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Unceasing care saves a life using the Society’s Manual

Year 1821

Read by Claire Hill – Supporter, Royal Humane Society

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December 3, 1821

Catherine Blamire

On the morning on Monday 3rd of December, 1821, during very tempestuous weather, a boat belonging to the Industry, Tender to His Majesty’s Ship Severn, was coming on shore, with fourteen men onboard, at eight o’clock, when on a sudden she was seen to upset, and every man was consigned to the mercy of the raging element.

Mrs. Blamire had been anxiously watching the boat from her cottage window, and her eyes were fixed upon the spot at the very juncture of its awful disappearance. Her feelings at this moment may be conceived rather than expressed. Immediately, upon an impulse, sudden, and, as it were, involuntary, she rushed to the beach, with some vague notion of giving relief, but neither boat nor crew were to be seen. Her maid, who had followed her, seeing her extreme agitation, and knowing the bad state of her health, entreated her return, and supported her back to her cottage.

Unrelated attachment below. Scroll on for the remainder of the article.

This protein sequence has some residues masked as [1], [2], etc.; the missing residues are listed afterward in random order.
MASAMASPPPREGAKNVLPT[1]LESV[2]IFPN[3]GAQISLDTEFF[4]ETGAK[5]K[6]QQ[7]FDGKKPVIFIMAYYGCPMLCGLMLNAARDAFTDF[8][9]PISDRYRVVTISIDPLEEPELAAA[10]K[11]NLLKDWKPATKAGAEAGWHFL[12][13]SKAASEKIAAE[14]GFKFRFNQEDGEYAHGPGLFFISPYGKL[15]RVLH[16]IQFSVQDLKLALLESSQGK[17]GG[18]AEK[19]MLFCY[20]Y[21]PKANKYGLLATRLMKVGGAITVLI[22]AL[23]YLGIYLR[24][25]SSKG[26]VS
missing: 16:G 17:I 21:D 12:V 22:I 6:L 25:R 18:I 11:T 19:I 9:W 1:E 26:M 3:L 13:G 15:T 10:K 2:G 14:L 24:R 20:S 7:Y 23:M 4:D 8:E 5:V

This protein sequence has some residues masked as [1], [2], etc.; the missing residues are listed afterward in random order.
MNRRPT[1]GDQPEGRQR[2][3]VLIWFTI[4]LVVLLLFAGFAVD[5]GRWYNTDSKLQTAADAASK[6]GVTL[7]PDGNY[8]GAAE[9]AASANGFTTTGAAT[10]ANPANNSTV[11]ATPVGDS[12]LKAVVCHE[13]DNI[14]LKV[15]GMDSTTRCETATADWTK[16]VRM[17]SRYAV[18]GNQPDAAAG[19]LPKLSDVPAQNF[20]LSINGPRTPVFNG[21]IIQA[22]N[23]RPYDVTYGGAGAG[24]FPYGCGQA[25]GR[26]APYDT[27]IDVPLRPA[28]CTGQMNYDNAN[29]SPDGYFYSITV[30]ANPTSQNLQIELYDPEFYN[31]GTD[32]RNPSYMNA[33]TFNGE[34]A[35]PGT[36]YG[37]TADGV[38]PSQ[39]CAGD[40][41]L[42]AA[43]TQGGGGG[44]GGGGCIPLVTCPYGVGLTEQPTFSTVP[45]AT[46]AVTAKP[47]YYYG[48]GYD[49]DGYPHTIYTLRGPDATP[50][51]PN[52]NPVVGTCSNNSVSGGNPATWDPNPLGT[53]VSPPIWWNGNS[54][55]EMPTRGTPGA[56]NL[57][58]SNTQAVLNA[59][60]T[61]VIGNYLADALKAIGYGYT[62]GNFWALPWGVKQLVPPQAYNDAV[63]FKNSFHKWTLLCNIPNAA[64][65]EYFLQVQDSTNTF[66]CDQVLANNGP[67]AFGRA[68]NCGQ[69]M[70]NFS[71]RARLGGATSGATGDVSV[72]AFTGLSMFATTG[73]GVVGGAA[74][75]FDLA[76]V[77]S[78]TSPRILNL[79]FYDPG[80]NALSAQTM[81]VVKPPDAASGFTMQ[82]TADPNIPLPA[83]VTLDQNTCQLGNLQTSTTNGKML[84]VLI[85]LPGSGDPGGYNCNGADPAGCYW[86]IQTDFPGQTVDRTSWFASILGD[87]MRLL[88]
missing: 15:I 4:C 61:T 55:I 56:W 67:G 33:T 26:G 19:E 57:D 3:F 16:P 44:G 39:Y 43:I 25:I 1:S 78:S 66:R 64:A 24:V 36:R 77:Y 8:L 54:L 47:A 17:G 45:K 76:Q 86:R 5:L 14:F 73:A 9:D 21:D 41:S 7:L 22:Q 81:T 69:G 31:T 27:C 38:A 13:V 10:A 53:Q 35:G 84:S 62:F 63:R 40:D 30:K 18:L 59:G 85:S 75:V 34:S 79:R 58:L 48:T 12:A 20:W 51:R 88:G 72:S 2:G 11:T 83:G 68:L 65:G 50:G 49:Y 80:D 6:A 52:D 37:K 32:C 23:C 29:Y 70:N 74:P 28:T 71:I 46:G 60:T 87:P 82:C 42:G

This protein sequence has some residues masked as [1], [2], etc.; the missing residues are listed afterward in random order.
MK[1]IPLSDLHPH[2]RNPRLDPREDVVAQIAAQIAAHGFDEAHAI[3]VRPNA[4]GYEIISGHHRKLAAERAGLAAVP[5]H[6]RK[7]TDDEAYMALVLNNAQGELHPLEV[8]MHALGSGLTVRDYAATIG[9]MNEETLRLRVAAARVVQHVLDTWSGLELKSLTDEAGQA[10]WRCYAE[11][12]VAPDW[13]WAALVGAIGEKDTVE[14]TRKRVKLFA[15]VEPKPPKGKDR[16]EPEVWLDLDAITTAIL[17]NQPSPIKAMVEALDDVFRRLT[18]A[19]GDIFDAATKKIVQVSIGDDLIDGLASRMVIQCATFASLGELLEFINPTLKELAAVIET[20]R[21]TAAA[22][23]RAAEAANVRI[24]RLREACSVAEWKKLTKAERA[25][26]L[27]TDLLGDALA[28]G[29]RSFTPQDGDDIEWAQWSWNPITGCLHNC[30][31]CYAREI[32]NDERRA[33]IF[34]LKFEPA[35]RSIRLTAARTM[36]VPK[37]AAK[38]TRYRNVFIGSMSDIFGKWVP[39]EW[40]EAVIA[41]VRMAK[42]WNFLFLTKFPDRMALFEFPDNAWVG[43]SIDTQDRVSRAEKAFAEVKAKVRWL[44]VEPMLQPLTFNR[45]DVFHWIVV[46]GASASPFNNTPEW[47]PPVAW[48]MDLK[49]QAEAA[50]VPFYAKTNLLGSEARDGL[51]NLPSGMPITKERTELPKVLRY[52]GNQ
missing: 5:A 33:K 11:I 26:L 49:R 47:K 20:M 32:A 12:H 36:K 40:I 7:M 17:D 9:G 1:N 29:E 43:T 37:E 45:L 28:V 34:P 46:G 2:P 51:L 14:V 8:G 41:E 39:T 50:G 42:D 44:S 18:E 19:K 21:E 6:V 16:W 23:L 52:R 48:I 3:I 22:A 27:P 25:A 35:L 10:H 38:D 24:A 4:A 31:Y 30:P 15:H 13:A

At this moment her daughter, eleven years of age, understanding what was the matter, exclaimed, on a sudden thought, “Mamma, we have got a book will tell us what to do;” and immediately brought from among her play-things the Manual of the Royal Humane Society. Mrs. Blamire, with the auspicious document in her hand, and reinspired by better hopes, repaired quickly to the shore, where the crowd had just dragged the body of an old man out of the water, and had turned him with his face downwards, and his head on the declivity of the beach, without the smallest signs of life.